AMMONIA FILTERTION SYSTEM
Ammonia is constantly produced as a metabolic waste from amino acid catabolism in mammals. Ammonia, the toxic waste metabolite, is resolved in the liver where the urea cycle converts free ammonia to urea. Liver malfunctions cause hyperammonemia that lead to central nervous system (CNS) dysfunctions, such as brain edema, convulsions, and coma, such as in the case of Hepatic Encephalopathy (HE). HE is most often associated with cirrhosis, a condition which effects over 5 million people in the US.
The current treatments for hyperammonemia, such as antibiotics or lactulose, are designed to decrease the intestinal production of ammonia and/or its absorption into the body and are not effective. Additionally, these treatments are often accompanied by side effects. Other ammonia scavenger drugs may help hyperammonemia patients to balance the ammonia levels as a chronic treatment. However, there is an unmet need to find a robust method to reduce ammonia levels during acute conditions when hyperammonemia patients are hospitalized.
Plas-Free’s Ammonia Adsorption Plasma Column (AAPC-300) device is a non-pyrogenic, sterile, single-use device designed to remove ammonia from the blood stream. The AAPC-300 effectively and specifically extracts ammonia from plasma fraction, thus enabling the reduction of ammonia levels during hepatic encephalopathy (HE). Neurological injury is non-reversable, thus time is criticalin the treatment of hyperammonemia. The APPC-300 can reduce the levels of ammonia in less than 1.5 hours thereby preventing significant accumulated neurologic injury. This contrasts with the pharmacokinetics of drugs that can take few hours and subsequently cause additional neurologic injury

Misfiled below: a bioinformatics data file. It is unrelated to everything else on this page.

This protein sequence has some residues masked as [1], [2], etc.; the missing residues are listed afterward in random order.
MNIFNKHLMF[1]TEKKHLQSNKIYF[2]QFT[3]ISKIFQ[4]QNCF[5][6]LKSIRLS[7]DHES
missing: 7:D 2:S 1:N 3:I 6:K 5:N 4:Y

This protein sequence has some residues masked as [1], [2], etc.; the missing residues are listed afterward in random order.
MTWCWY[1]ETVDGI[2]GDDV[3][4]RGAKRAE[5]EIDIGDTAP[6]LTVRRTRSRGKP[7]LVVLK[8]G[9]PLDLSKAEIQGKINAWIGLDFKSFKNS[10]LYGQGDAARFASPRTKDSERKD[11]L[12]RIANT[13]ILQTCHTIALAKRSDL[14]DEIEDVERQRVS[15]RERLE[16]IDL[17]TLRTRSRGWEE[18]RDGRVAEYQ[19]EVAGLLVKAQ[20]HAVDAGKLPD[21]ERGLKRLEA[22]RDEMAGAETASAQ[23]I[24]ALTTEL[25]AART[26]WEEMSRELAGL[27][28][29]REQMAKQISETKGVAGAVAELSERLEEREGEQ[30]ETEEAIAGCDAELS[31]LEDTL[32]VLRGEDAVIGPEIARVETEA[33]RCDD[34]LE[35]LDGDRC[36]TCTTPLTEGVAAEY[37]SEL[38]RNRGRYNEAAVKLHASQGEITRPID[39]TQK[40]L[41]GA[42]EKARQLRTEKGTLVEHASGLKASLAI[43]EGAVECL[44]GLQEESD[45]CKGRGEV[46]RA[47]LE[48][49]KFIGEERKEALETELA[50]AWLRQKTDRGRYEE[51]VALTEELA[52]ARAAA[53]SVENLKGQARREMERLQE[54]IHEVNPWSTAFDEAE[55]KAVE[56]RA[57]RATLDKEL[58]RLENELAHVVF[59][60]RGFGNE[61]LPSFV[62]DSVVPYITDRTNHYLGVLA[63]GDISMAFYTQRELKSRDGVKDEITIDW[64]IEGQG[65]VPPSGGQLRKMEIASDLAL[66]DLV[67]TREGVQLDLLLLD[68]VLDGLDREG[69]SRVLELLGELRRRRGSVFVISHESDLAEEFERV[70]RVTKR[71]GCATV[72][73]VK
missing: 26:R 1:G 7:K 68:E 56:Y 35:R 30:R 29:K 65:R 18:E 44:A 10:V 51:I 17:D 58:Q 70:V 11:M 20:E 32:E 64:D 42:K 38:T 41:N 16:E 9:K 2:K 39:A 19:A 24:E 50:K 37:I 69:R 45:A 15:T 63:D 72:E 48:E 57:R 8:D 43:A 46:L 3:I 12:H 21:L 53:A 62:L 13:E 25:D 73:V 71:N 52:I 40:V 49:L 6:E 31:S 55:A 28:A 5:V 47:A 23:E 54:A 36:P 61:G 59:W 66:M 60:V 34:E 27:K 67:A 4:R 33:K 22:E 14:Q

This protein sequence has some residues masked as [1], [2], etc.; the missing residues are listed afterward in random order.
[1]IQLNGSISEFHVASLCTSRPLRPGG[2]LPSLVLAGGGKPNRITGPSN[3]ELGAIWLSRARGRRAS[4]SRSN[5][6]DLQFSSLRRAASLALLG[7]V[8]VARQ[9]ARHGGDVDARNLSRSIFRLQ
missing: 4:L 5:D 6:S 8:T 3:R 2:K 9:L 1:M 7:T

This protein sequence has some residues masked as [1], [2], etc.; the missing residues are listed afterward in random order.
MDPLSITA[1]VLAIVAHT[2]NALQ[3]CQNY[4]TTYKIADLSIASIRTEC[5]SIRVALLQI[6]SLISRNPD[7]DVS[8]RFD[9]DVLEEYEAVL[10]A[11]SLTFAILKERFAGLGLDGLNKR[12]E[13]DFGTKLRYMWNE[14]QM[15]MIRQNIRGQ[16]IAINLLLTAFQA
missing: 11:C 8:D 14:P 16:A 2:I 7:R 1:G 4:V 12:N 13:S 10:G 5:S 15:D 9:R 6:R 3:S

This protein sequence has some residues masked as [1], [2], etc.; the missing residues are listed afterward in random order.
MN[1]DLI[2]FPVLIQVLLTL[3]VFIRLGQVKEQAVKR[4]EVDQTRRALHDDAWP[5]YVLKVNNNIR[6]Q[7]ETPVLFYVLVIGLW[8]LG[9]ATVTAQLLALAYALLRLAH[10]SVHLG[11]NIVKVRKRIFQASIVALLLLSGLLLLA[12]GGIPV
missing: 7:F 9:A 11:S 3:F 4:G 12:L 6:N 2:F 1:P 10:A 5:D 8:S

Provisional application “Extracorporeal device and matrix for removing ammonia from biological fluids, methods and uses thereof”
was filed on December 10, 2021 and was allocated Serial number No. 63/123,851
According Plas-Free regulatory team AAPC-300 will be classified by the FDA as De-Novo under CDRH.
More than 400,000 patients in the U.S hospitalized every year with acute HE, the potential U.S. Market estimates in $1B for acute treatment1